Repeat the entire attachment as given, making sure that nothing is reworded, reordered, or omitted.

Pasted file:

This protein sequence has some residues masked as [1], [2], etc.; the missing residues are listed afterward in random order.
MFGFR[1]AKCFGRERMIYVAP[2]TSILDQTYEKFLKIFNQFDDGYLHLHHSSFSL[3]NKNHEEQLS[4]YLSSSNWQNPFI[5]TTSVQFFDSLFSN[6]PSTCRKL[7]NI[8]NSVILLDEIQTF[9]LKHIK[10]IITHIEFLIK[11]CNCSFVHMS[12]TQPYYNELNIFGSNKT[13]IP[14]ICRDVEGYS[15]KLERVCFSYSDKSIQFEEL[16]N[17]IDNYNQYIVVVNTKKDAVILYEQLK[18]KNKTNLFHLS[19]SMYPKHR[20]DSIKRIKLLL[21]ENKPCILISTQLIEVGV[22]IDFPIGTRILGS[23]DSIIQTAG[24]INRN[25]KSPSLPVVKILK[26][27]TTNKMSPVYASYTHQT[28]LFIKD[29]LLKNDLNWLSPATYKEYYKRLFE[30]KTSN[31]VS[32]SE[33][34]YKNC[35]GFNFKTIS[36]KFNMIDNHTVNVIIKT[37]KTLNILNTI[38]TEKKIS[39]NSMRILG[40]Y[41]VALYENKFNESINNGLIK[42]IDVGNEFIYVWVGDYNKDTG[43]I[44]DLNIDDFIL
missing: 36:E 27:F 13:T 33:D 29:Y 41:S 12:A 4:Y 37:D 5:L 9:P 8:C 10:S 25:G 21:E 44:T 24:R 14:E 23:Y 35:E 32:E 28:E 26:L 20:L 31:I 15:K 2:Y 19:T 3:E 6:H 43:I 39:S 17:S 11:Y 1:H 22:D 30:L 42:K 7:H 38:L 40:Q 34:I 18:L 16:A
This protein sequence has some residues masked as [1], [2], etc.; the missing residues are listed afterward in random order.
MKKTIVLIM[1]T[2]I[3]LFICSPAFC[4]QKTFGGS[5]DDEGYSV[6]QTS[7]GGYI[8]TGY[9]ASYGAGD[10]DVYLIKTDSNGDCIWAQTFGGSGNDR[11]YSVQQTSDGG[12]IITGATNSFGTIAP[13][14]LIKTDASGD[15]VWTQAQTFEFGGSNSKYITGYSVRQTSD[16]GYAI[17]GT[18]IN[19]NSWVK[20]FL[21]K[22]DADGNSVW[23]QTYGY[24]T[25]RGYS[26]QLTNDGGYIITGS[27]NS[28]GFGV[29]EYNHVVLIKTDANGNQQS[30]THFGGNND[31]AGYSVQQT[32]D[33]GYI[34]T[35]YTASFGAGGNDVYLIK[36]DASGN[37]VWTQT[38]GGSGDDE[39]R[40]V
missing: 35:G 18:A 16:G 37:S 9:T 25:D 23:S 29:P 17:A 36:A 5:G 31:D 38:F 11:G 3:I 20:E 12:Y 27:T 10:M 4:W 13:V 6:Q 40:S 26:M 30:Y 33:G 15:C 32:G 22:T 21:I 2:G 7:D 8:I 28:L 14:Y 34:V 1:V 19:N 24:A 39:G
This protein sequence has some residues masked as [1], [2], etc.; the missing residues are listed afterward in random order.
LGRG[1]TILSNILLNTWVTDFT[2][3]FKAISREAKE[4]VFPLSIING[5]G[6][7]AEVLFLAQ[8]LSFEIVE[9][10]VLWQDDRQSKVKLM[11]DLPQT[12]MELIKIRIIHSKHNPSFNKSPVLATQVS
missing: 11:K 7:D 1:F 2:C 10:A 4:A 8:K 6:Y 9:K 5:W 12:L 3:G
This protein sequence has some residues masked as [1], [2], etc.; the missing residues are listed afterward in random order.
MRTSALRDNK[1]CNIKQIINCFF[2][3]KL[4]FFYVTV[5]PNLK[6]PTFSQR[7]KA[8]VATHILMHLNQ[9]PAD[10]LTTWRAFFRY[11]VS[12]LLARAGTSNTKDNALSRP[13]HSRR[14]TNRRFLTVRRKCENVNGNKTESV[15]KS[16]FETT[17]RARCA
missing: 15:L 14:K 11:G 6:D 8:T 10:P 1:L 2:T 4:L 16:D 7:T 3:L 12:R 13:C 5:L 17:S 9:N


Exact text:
This protein sequence has some residues masked as [1], [2], etc.; the missing residues are listed afterward in random order.
MFGFR[1]AKCFGRERMIYVAP[2]TSILDQTYEKFLKIFNQFDDGYLHLHHSSFSL[3]NKNHEEQLS[4]YLSSSNWQNPFI[5]TTSVQFFDSLFSN[6]PSTCRKL[7]NI[8]NSVILLDEIQTF[9]LKHIK[10]IITHIEFLIK[11]CNCSFVHMS[12]TQPYYNELNIFGSNKT[13]IP[14]ICRDVEGYS[15]KLERVCFSYSDKSIQFEEL[16]N[17]IDNYNQYIVVVNTKKDAVILYEQLK[18]KNKTNLFHLS[19]SMYPKHR[20]DSIKRIKLLL[21]ENKPCILISTQLIEVGV[22]IDFPIGTRILGS[23]DSIIQTAG[24]INRN[25]KSPSLPVVKILK[26][27]TTNKMSPVYASYTHQT[28]LFIKD[29]LLKNDLNWLSPATYKEYYKRLFE[30]KTSN[31]VS[32]SE[33][34]YKNC[35]GFNFKTIS[36]KFNMIDNHTVNVIIKT[37]KTLNILNTI[38]TEKKIS[39]NSMRILG[40]Y[41]VALYENKFNESINNGLIK[42]IDVGNEFIYVWVGDYNKDTG[43]I[44]DLNIDDFIL
missing: 36:E 27:F 13:T 33:D 29:Y 41:S 12:A 4:Y 37:D 5:L 9:P 8:C 10:S 25:G 21:E 44:T 24:R 14:E 23:Y 35:E 32:E 28:E 26:L 20:L 31:I 15:K 2:Y 19:T 3:E 6:H 43:I 39:S 17:S 11:Y 1:H 22:D 30:L 42:K 7:H 38:L 40:Q 34:I 18:L 16:A
This protein sequence has some residues masked as [1], [2], etc.; the missing residues are listed afterward in random order.
MKKTIVLIM[1]T[2]I[3]LFICSPAFC[4]QKTFGGS[5]DDEGYSV[6]QTS[7]GGYI[8]TGY[9]ASYGAGD[10]DVYLIKTDSNGDCIWAQTFGGSGNDR[11]YSVQQTSDGG[12]IITGATNSFGTIAP[13][14]LIKTDASGD[15]VWTQAQTFEFGGSNSKYITGYSVRQTSD[16]GYAI[17]GT[18]IN[19]NSWVK[20]FL[21]K[22]DADGNSVW[23]QTYGY[24]T[25]RGYS[26]QLTNDGGYIITGS[27]NS[28]GFGV[29]EYNHVVLIKTDANGNQQS[30]THFGGNND[31]AGYSVQQT[32]D[33]GYI[34]T[35]YTASFGAGGNDVYLIK[36]DASGN[37]VWTQT[38]GGSGDDE[39]R[40]V
missing: 35:G 18:A 16:G 37:S 9:T 25:D 23:S 29:P 17:A 36:A 5:G 31:D 38:F 11:G 3:I 20:E 12:Y 27:T 10:M 4:W 13:V 6:Q 40:S 26:M 30:Y 33:G 15:C 32:G 22:T 21:I 2:G 7:D 8:I 28:L 14:Y 34:V 1:V 19:N 24:A 39:G
This protein sequence has some residues masked as [1], [2], etc.; the missing residues are listed afterward in random order.
LGRG[1]TILSNILLNTWVTDFT[2][3]FKAISREAKE[4]VFPLSIING[5]G[6][7]AEVLFLAQ[8]LSFEIVE[9][10]VLWQDDRQSKVKLM[11]DLPQT[12]MELIKIRIIHSKHNPSFNKSPVLATQVS
missing: 11:K 7:D 1:F 2:C 10:A 4:A 8:K 6:Y 9:K 5:W 12:L 3:G
This protein sequence has some residues masked as [1], [2], etc.; the missing residues are listed afterward in random order.
MRTSALRDNK[1]CNIKQIINCFF[2][3]KL[4]FFYVTV[5]PNLK[6]PTFSQR[7]KA[8]VATHILMHLNQ[9]PAD[10]LTTWRAFFRY[11]VS[12]LLARAGTSNTKDNALSRP[13]HSRR[14]TNRRFLTVRRKCENVNGNKTESV[15]KS[16]FETT[17]RARCA
missing: 15:L 14:K 11:G 6:D 8:T 10:P 1:L 2:T 4:L 16:D 7:T 3:L 12:R 13:C 5:L 17:S 9:N